MOSCOW—Russia escalated tensions with the United States Monday, promising to actively track U.S. and coalition aircraft over Syria with air defense systems and warplanes, the country’s defense ministry said.

In a statement released Monday, the Russian military said it would treat U.S. and coalition operating west of the Euphrates Rivers as “aerial targets,” but stopped short of threatening a shootdown.

“In regions where the…



Russia warns US-led coalition over downing of Syrian jet


Defence ministry says planes flying west of Euphrates will be treated as targets and that it has suspended safety agreement with US

A US navy F/A-18 Super Hornet
The Pentagon confirmed that a US Navy F/A-18 Super Hornet had shot down a Syrian warplane on Sunday. Photograph: US DoD handout/EPA

Russia’s defence ministry has said it will treat any plane from the US-led coalition flying west of the Euphrates river in Syria as a potential target, after the US military shot down a Syrian air force jet on Sunday.

The ministry also said it was suspending a safety agreement with Washington designed to prevent collisions and dangerous incidents in Syrian airspace.

According to the Pentagon the Syrian jet in question had dropped bombs near US partner forces involved in the fight to wrest Raqqa from Islamic State (Isis) control. It was the first such US attack on a Syrian air force plane since the start of the country’s civil war six years ago.

In an apparent attempt at deescalation, Viktor Ozerov, the chairman of the defence and security committee at the upper chamber of Russian parliament, described the defence ministry’s statement as a warning. “I’m sure that because of this neither the US nor anyone else will take any actions to threaten our aircraft,” he told the state-owned RIA Novosti news agency. “That’s why there’s no threat of direct confrontation between Russia and American aircraft.”

Ozerov said Russia will be tracking the coalition’s jets, not shooting them down, but he added that “a threat for those jets may appear only if they take action that pose a threat to Russian aircraft”.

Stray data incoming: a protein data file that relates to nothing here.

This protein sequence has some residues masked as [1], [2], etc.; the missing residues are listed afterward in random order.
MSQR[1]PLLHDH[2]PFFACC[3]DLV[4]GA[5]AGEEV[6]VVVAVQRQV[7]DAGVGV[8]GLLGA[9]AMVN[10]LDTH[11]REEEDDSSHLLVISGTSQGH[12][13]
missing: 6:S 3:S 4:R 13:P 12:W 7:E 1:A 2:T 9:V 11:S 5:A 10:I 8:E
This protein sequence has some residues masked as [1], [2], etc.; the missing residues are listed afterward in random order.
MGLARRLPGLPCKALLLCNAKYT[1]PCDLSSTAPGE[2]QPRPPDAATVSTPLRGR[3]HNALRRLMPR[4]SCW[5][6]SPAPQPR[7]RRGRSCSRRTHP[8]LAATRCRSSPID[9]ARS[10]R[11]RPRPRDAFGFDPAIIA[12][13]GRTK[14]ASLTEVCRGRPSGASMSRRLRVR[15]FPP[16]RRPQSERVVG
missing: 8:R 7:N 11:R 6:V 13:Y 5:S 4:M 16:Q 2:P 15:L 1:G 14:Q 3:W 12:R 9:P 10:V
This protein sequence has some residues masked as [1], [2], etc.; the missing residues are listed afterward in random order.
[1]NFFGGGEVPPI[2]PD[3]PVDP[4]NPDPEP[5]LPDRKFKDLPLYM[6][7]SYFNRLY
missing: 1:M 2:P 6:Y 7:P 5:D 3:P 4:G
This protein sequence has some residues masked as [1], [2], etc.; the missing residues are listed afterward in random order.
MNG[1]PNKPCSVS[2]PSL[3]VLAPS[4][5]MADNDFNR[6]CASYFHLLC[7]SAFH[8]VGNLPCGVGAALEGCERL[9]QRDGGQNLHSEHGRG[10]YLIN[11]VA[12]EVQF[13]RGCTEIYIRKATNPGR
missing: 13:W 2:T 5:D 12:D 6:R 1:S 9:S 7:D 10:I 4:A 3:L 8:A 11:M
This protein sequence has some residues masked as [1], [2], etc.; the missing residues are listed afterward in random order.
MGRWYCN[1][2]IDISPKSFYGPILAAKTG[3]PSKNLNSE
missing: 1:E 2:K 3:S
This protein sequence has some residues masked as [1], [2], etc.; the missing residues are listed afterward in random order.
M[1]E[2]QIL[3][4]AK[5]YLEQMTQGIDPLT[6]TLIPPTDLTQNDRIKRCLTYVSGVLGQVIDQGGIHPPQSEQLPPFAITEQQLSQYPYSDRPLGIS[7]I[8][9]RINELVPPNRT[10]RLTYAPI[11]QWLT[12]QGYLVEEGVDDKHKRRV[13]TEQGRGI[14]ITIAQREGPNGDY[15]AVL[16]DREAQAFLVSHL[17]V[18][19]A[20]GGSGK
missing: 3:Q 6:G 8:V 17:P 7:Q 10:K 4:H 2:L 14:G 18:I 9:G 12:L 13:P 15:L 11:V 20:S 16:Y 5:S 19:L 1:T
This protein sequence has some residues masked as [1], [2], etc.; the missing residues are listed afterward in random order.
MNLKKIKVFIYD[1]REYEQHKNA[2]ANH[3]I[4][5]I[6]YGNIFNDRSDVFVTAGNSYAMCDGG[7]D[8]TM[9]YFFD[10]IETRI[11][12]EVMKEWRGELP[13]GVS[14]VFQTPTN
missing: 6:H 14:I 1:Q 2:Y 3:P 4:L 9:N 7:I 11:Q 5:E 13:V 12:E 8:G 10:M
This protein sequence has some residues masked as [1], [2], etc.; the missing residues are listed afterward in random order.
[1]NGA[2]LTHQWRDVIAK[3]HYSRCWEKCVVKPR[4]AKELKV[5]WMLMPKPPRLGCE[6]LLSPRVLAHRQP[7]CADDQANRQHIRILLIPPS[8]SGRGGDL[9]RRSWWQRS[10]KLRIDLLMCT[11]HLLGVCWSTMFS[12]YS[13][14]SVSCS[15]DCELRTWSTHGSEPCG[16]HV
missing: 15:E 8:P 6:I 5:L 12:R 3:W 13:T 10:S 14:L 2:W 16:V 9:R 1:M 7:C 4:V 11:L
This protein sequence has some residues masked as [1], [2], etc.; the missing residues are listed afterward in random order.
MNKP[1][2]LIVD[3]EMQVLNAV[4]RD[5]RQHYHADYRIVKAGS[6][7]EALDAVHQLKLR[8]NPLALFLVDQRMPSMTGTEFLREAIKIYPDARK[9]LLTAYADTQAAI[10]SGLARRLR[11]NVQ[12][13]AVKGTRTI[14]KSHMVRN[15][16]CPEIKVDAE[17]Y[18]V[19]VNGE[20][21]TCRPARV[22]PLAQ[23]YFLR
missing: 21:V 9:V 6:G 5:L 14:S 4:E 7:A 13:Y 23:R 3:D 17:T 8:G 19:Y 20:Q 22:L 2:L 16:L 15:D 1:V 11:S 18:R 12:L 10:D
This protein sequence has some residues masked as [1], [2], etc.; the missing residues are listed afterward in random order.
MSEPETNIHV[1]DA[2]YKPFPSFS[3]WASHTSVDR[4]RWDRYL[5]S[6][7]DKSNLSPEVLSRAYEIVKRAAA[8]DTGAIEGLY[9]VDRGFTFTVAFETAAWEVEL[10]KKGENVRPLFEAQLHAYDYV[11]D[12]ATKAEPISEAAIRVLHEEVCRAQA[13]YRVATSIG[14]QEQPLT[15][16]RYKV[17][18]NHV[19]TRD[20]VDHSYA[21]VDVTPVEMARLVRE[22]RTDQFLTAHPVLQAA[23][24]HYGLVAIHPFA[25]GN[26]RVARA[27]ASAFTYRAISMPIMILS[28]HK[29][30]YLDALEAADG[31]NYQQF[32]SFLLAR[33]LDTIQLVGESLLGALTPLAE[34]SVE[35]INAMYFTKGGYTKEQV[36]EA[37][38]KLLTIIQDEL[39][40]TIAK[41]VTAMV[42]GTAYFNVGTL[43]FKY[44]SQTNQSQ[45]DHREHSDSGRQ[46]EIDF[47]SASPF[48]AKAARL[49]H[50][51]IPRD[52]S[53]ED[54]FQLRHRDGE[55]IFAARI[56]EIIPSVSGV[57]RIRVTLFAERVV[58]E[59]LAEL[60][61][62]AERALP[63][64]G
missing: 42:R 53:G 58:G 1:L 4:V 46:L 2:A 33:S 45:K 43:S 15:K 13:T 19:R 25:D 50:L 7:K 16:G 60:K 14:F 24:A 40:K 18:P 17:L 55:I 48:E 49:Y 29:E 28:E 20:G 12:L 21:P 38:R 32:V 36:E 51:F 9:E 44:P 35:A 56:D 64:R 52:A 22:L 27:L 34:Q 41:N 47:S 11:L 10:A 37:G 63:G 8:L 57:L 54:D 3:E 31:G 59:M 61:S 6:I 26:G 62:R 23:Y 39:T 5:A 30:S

The deputy foreign minister, Sergei Ryabkov, said the US strike “has to be seen as a continuation of America’s line to disregard the norms of international law.

“What is this if not an act of aggression? It is, if you like, help to those terrorists that the US is fighting against, declaring they are carrying out an anti-terrorism policy.”

The Russian response increases the risk of an inadvertent air fight breaking out between US and Russian warplanes in the skies above Syria.

The US military confirmed that a US Navy F/A-18 Super Hornet had shot down a Syrian SU-22 on Sunday. The US said the Syrian jet had dropped bombs near Syrian Democratic Forces (SDF) fighters who are aligned with US forces in the fight against Isis. Damascus said its plane had been on anti-Isis mission.

Col John Thomas, a spokesman for US Central Command, said there were no US forces in the immediate vicinity of the Syrian attack but that the SDF was under threat for more than two hours.

The growing risk of a direct confrontation between the US and Russia follows a decision by Donald Trump to grant his military chiefs untrammelled control of US military strategy in Syria.

Tensions have also been bubbling between Washington and Moscow over efforts to dislodge Isis from its Raqqa stronghold.

Russia, a staunch supporter of Syria’s president, Bashar al-Assad, has been pressing the US to make the removal of Isis a joint land and air operation, but discussions over Syria’s long-term political future appear to have ground to a halt, leaving the US military to operate in a political vacuum.